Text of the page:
Shel thinks I am utile. I don't' know. Perhaps in my uselessness there is a use. I am worthy of lessons, worthy of teachings and perhaps a large part of me is empty and in this emptiness lies hollowness, a carved out bowl, awaiting to be filled. All things that are empty are worth fulfilling. Almost as an empty suitcase is worth something. Many would say it's useless, but they are ignorant. I am like empty luggage. I have not been filled yet, and there is cause for my hollowed out innards. And if something is awaiting fullness, then the voidances is worth it's ineffectiveness. And in this along, lies great worth, and effectiveness.

Roberto shook his head at the scratched ink on the journal. I don't know what this is. He though. Silence filled the room as he flew the pen into the ceiling above. The pen stuck and slowly wiggled and then fell to the floor. He had done something, he did not know what it was, he had giving something to the world that would change things, change the style of man, the meaning of the meaningless objects, the unanswerable material that stood so dead around him. He was becoming, slowly, he was developing. A writer was arising within him. It was time to put away his childish things and pick up that in which a man deserves. He would go to Shel and tell her, "I want to be a writer. I want to tell the story." "What is the story." Shel question him. "It would be impossible for me to answer now. But I know the story is a part of me, if not all of me." "Breath." Shel told. "Breath and take this in mind." She held up a little black pamphlet. It was a hotel brochure with a poem written on back. She gave it to him. "Remember what Stendhal said in the 1830's, 'a novel is a mirror walking along the road." Roberto smiled and replied, "Good one. But I have a better." He searched inside himself, lowering his eyes and picking at the ground, "To a chemist nothing on earth is unclean." "Not yours." Said Shel. "Chekov was a believer." "So are you." She kissed him and let the wind and the creepy shadow of the next 747 hover over them. It passed, landed, farted and taxied to the terminal like a confident turtle. Morning was on its way. Nothing would stop it. Not even their beliefs and dreams of tomorrow.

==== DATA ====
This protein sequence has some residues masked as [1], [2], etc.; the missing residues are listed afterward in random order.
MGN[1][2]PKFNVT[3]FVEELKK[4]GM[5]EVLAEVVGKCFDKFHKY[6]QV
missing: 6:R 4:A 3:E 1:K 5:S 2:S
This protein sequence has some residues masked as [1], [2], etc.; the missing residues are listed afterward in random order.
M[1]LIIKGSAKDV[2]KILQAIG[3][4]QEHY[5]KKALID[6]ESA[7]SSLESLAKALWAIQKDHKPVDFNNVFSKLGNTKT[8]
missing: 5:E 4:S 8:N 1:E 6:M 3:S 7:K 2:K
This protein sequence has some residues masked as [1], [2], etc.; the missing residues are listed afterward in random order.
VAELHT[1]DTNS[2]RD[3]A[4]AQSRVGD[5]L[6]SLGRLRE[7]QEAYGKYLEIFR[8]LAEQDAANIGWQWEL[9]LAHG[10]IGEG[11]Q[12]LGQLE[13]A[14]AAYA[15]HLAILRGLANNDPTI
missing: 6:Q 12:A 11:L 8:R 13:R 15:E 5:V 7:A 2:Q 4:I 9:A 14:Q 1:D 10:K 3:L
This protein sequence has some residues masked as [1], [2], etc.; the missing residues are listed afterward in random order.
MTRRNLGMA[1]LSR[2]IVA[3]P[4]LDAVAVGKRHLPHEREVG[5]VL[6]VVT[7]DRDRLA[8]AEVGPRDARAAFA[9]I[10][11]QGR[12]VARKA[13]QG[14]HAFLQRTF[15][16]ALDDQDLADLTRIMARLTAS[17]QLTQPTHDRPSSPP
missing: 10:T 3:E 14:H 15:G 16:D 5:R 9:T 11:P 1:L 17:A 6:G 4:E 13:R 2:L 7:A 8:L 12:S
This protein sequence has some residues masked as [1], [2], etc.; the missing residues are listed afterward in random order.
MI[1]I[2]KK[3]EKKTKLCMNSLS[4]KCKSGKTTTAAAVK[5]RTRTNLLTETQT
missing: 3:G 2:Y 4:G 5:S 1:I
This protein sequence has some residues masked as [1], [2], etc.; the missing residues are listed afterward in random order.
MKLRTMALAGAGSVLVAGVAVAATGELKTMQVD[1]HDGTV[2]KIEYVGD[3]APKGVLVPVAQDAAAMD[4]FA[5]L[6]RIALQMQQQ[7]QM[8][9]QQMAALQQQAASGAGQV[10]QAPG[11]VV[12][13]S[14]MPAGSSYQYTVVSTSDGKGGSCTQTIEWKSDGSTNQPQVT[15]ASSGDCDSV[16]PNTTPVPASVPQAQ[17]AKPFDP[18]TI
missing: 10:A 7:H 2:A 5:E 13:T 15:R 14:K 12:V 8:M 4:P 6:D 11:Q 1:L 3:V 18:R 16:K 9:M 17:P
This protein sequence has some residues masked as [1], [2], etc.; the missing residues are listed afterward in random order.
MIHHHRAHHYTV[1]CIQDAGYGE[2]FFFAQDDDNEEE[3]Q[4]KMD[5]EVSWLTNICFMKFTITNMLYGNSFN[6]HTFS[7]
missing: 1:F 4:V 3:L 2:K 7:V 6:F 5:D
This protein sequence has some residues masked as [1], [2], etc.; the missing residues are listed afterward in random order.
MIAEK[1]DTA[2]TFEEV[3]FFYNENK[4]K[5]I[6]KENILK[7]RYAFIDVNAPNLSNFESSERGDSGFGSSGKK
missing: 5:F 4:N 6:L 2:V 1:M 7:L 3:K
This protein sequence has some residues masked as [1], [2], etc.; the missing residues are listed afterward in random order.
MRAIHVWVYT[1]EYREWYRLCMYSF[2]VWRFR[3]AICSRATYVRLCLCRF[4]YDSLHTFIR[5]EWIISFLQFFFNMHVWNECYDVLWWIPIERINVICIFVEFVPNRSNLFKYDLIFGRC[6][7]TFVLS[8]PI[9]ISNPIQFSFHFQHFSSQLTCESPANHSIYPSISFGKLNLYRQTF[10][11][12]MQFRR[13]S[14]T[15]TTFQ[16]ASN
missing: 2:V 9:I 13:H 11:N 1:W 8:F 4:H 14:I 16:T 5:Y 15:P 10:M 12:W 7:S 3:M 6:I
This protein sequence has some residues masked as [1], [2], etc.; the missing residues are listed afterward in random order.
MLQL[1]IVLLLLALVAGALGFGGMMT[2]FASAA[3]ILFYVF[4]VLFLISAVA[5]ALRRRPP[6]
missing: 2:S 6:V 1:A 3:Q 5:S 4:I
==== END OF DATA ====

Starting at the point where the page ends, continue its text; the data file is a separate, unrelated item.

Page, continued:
The jail door banged shut. A sharp metallic sounding echo, shot down the hall, as if a black smith letting his hammer fall to the melting iron and forming a pattern, a useful tool, a mechanism to complete a progression; a clinking sound arose and was released to vibrate the eardrums and awake Roberto.

See, their tricky. They want me up all night. That's their old trick. Up all night until it hurts here. Here in the side of my head.

Before the court proceedings. If I get no sleep, I'll become week, fall to overeating, stuffing myself. I don't want to look like a complete loser before the judge. What if the judge is a women and I show up with an overly full belly. Then what. See, their tricking me. They keep waking me in the middle of the night. Slamming doors. Hurting my ears. Stop it. Stop it. Can I have silence.